Buffalo News Sports writer Tim Graham called me. It wasn’t some flimsy call for the hell of it, hey what’s up old pal? Nah, he called me to talk about the Washington NFL team name, aptly referred to as the R-Word in Indian Country. I have been pretty diligent in keeping up with this topic as it continues to be an issue. A mutual friend (mentor?) referred Graham to me because he recognizes my passion for this topic as it’s obvious if we’re friends on any form of social media. Even if we’re not friends on social media, I’ve written about the topic here and hereI was really happy to see the discussion brought to a local level. I wasn’t even phased by the negative commentary regularly received on any Buffalo News article. Because the point was that people were talking about it. And for all of the negative that came with it, I was incredibly relieved to see just how many applauded Tim for vowing to refer to Washington as just that.  He doesn’t promise it because in his business, the team name just rambles off the tip of the tongue without thought. To his credit, he quickly understood that in itself is a problem. And in a coy, flushed, and humble brag way, it was really cool seeing his article featured in National papers… an article in which my name, subsequently, also went National. No one noticed, no more new people know who I am, and to say I received any sort of fame would be stretching the truth further than I could attempt. BUT, I helped to get the conversation started. I did that. Humble brag over.

The Nephew/James Wedding Saga changes… again. We’ve pulled the plug on an October 2014 wedding. After a lot of discussion, and a fight I’d rather pretend never happened, we came to some agreements on what a wedding should be. I have never pictured myself as a fairy tale princess bride. The thought of being at the center of attention in a room of 100+ people made me want to vom ever so slightly. More than that, the idea of paying for a wedding like this made me really anxious, nauseated, and just downright shitty. We are not rich people, we don’t have wealthy families, and to put the onus on ourselves to put on this event just didn’t make sense in the end. So finally, we’re gathering the details on a new wedding plan. Something that will fit both the budget and our styles – relaxed, laid-back, and stress-free less stressful. Nothing yet is super set in stone, but we have a pretty good idea of where we’re headed. Stay tuned!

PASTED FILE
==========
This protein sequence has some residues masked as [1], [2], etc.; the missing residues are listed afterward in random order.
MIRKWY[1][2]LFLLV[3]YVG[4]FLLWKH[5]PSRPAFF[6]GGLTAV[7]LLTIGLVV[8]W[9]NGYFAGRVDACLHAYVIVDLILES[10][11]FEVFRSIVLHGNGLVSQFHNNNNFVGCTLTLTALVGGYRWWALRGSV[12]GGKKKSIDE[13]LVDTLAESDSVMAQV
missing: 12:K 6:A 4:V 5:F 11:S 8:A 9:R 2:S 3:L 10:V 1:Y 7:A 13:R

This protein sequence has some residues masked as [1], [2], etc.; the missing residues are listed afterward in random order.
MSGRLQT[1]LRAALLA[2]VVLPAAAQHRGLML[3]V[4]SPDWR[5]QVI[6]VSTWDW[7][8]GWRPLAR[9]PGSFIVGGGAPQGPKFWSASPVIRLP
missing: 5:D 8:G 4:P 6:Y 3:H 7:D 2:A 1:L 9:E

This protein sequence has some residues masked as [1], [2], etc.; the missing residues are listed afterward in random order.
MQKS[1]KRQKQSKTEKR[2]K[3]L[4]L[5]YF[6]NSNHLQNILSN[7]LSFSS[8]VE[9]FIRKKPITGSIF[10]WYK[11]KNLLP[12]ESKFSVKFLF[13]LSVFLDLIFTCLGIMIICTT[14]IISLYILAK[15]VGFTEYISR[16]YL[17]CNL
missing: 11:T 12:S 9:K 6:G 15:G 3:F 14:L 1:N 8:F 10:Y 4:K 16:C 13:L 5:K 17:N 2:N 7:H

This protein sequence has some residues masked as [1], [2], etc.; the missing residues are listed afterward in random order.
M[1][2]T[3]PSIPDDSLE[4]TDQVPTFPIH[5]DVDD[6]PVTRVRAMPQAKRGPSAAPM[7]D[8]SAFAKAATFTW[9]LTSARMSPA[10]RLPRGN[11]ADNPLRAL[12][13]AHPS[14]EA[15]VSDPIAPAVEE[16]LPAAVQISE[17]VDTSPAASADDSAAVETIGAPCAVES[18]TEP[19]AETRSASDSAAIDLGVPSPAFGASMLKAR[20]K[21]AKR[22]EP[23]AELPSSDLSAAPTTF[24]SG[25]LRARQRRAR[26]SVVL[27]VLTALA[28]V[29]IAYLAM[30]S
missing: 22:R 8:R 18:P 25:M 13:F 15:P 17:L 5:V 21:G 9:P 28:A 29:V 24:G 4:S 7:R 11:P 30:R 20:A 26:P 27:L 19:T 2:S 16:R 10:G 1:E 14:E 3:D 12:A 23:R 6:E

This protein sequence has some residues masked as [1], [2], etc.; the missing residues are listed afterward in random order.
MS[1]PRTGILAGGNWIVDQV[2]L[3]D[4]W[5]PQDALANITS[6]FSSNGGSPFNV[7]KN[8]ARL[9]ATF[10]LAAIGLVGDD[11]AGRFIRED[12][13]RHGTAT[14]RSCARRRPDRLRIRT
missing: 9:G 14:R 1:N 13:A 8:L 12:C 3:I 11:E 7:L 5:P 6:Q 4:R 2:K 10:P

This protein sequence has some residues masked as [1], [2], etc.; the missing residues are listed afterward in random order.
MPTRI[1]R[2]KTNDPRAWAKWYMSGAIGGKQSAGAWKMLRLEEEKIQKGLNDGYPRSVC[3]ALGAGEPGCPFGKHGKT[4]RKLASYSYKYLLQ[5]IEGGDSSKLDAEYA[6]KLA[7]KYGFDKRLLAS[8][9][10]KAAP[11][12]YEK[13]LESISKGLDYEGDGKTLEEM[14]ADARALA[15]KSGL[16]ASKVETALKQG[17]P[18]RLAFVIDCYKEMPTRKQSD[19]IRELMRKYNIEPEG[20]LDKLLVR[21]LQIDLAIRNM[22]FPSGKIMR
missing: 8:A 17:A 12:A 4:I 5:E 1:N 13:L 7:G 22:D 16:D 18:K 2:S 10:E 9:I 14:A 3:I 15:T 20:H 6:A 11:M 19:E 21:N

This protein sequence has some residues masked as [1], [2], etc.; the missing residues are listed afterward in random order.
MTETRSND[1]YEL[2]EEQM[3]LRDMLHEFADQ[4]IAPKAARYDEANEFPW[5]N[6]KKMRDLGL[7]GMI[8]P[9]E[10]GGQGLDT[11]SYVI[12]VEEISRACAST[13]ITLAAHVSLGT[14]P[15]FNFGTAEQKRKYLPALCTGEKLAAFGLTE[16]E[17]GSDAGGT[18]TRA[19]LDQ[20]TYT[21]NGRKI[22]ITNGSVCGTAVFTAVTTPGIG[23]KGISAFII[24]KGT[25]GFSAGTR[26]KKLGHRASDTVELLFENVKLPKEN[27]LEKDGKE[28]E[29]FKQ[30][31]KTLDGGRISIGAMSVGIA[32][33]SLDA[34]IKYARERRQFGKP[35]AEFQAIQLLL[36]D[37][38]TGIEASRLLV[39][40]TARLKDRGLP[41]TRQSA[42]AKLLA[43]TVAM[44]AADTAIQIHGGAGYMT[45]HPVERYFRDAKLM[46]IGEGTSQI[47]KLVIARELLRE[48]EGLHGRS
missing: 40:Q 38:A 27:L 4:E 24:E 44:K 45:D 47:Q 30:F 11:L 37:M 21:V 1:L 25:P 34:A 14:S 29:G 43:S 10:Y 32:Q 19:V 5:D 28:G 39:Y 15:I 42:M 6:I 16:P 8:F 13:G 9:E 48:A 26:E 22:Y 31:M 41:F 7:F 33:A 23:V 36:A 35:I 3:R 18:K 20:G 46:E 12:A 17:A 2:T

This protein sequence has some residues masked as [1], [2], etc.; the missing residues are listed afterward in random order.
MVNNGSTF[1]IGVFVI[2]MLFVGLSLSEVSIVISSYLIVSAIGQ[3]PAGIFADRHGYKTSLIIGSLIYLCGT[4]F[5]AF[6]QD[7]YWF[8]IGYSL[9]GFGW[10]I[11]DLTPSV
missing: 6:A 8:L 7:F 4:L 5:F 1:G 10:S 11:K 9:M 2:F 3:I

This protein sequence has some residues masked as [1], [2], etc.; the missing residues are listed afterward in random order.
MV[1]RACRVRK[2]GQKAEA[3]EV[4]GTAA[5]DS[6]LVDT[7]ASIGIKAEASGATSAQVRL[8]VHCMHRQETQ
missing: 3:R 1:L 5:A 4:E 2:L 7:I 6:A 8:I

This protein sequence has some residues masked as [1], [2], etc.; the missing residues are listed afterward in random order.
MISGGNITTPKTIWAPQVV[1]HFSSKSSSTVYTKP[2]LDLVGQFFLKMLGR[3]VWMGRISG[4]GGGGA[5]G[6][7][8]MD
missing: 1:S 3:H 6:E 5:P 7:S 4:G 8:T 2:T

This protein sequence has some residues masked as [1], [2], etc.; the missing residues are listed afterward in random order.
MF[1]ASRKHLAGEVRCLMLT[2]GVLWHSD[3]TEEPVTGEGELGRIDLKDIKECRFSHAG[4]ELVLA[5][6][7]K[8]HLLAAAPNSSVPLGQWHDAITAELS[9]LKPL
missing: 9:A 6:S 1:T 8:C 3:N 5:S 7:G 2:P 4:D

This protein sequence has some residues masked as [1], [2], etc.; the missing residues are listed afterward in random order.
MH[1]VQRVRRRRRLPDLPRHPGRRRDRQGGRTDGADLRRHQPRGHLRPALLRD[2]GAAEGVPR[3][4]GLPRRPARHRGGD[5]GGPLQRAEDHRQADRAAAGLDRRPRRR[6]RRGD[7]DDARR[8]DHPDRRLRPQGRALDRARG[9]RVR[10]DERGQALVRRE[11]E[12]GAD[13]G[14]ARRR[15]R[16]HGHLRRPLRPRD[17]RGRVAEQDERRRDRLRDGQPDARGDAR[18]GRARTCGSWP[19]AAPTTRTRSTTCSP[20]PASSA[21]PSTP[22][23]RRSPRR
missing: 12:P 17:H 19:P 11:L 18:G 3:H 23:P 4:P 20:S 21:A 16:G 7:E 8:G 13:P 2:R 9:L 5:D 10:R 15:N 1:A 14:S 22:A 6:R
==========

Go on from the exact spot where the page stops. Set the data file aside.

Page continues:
Oh yeah… and we bought wedding bands! I told him that after almost a three-year engagement, I feel like I really became dedicated when I purchased my wedding band. While I was kidding of course, it felt more extremely real because it’s an item that symbolizes the wedding day. The old venue at Seneca Allegany was the location. The photographers were set to capture the moments. But the rings are actual things exchanged on the day of. Tangible, life-long mementos of the day. It’s beautiful, it’s simple, and where bling-y brides would scoff at my choice, I’m super excited about the extra sparkle on my hand. Remember when I said the theme of our wedding had to be simple? I meant it. Also, we bought his ring the other day and it is so unique. Think my pearl engagement ring is unique in the bridal jewelry world? His wedding band is amazing… and totally him. Can’t wait to share!


Some of my favorite things: Brain dumps & quotes

Since it’s Friday, I figure I’ll write a more light-hearted post about what I’ve come across as of late. Because, why so serious (all the time)?

So first, here is my brain dump for all to marvel or roll your eyes at:

1. I’ve been gymming (not a real word) and watching what I eat pretty meticulously for a short while now. Yesterday, I felt great and clothes fit perfectly. This morning, I put my favorite jeans on and they were not fitting so well. Cue crying fit because how can this be so? I’m chalking this one up to the weather because some water & breakfast later, my jeans are fitting fine at work. The human body is so cray. (Yes, yes I know the word I’m looking for is bloated but I rarely get that way unless I’ve just feasted. Waking up that way was abnormal.)